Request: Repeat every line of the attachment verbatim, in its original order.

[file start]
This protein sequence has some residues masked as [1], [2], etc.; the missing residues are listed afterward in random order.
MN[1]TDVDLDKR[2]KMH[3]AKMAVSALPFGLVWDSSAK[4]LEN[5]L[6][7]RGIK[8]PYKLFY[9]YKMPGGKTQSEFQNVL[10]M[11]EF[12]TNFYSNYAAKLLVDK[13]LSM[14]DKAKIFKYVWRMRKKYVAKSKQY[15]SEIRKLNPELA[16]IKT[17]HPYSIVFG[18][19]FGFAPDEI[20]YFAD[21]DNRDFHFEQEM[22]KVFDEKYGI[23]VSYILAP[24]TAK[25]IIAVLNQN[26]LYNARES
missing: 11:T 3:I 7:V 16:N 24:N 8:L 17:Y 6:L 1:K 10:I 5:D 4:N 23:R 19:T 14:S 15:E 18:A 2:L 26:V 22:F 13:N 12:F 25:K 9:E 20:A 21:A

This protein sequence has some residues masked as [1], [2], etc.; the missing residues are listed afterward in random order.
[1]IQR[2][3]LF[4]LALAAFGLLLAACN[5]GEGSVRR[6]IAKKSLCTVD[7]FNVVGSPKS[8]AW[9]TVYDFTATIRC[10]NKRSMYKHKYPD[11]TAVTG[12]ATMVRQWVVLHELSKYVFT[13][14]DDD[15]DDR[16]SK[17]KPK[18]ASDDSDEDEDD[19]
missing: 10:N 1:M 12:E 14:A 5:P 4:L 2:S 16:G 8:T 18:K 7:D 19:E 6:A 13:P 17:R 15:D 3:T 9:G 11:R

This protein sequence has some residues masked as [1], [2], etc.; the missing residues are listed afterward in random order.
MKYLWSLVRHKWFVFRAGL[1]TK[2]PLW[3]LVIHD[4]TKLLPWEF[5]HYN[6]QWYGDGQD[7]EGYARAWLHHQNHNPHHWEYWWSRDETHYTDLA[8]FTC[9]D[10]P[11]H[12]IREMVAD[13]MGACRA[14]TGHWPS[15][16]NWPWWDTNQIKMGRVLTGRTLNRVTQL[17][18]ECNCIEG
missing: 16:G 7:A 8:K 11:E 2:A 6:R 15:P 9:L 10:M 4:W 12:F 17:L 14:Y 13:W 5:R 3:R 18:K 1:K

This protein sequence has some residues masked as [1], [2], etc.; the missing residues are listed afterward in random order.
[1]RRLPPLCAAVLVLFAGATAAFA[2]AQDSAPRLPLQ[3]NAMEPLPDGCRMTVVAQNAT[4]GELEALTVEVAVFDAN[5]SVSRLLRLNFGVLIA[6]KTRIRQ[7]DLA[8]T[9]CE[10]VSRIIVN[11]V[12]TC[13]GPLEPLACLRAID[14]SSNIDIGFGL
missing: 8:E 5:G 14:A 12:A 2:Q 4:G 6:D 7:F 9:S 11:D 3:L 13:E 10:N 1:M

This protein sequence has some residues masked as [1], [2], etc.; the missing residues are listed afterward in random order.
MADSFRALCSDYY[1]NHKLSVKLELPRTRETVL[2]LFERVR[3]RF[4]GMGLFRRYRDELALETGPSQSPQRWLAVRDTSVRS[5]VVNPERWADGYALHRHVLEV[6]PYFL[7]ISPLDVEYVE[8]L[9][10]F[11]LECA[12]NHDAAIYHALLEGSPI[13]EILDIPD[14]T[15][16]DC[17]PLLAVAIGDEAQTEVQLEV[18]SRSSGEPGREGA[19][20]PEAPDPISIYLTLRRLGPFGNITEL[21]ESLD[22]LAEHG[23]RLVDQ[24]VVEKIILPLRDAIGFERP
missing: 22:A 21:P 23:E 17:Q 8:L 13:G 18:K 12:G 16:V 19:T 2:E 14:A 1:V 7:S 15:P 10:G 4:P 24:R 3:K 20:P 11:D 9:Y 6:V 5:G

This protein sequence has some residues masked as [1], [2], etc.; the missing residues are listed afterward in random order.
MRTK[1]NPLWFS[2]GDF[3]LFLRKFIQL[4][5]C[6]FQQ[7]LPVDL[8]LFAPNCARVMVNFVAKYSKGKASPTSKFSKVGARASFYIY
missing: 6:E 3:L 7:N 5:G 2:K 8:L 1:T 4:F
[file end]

This protein sequence has some residues masked as [1], [2], etc.; the missing residues are listed afterward in random order.
MN[1]TDVDLDKR[2]KMH[3]AKMAVSALPFGLVWDSSAK[4]LEN[5]L[6][7]RGIK[8]PYKLFY[9]YKMPGGKTQSEFQNVL[10]M[11]EF[12]TNFYSNYAAKLLVDK[13]LSM[14]DKAKIFKYVWRMRKKYVAKSKQY[15]SEIRKLNPELA[16]IKT[17]HPYSIVFG[18][19]FGFAPDEI[20]YFAD[21]DNRDFHFEQEM[22]KVFDEKYGI[23]VSYILAP[24]TAK[25]IIAVLNQN[26]LYNARES
missing: 11:T 3:I 7:V 16:N 24:N 8:L 17:Y 6:L 1:K 10:I 5:D 4:N 23:R 19:T 14:S 15:E 18:A 2:L 26:V 22:F 13:N 12:F 25:K 9:E 20:A 21:A

This protein sequence has some residues masked as [1], [2], etc.; the missing residues are listed afterward in random order.
[1]IQR[2][3]LF[4]LALAAFGLLLAACN[5]GEGSVRR[6]IAKKSLCTVD[7]FNVVGSPKS[8]AW[9]TVYDFTATIRC[10]NKRSMYKHKYPD[11]TAVTG[12]ATMVRQWVVLHELSKYVFT[13][14]DDD[15]DDR[16]SK[17]KPK[18]ASDDSDEDEDD[19]
missing: 10:N 1:M 12:E 14:A 5:P 4:L 2:S 16:G 8:T 18:K 7:D 19:E 6:A 13:P 17:R 15:D 3:T 9:G 11:R

This protein sequence has some residues masked as [1], [2], etc.; the missing residues are listed afterward in random order.
MKYLWSLVRHKWFVFRAGL[1]TK[2]PLW[3]LVIHD[4]TKLLPWEF[5]HYN[6]QWYGDGQD[7]EGYARAWLHHQNHNPHHWEYWWSRDETHYTDLA[8]FTC[9]D[10]P[11]H[12]IREMVAD[13]MGACRA[14]TGHWPS[15][16]NWPWWDTNQIKMGRVLTGRTLNRVTQL[17][18]ECNCIEG
missing: 16:G 7:A 8:K 11:E 2:A 6:R 15:P 9:L 10:M 4:W 12:F 17:L 14:Y 13:W 5:R 3:R 18:K 1:K

This protein sequence has some residues masked as [1], [2], etc.; the missing residues are listed afterward in random order.
[1]RRLPPLCAAVLVLFAGATAAFA[2]AQDSAPRLPLQ[3]NAMEPLPDGCRMTVVAQNAT[4]GELEALTVEVAVFDAN[5]SVSRLLRLNFGVLIA[6]KTRIRQ[7]DLA[8]T[9]CE[10]VSRIIVN[11]V[12]TC[13]GPLEPLACLRAID[14]SSNIDIGFGL
missing: 8:E 5:G 14:A 12:A 2:Q 4:G 6:D 7:F 9:S 11:D 3:L 13:E 10:N 1:M

This protein sequence has some residues masked as [1], [2], etc.; the missing residues are listed afterward in random order.
MADSFRALCSDYY[1]NHKLSVKLELPRTRETVL[2]LFERVR[3]RF[4]GMGLFRRYRDELALETGPSQSPQRWLAVRDTSVRS[5]VVNPERWADGYALHRHVLEV[6]PYFL[7]ISPLDVEYVE[8]L[9][10]F[11]LECA[12]NHDAAIYHALLEGSPI[13]EILDIPD[14]T[15][16]DC[17]PLLAVAIGDEAQTEVQLEV[18]SRSSGEPGREGA[19][20]PEAPDPISIYLTLRRLGPFGNITEL[21]ESLD[22]LAEHG[23]RLVDQ[24]VVEKIILPLRDAIGFERP
missing: 22:A 21:P 23:E 17:Q 8:L 13:G 18:K 12:G 16:V 19:T 2:E 14:A 1:V 7:S 15:P 10:G 4:P 24:R 3:K 20:P 11:D 9:Y 6:V 5:G

This protein sequence has some residues masked as [1], [2], etc.; the missing residues are listed afterward in random order.
MRTK[1]NPLWFS[2]GDF[3]LFLRKFIQL[4][5]C[6]FQQ[7]LPVDL[8]LFAPNCARVMVNFVAKYSKGKASPTSKFSKVGARASFYIY
missing: 6:E 3:L 7:N 5:G 2:K 8:L 1:T 4:F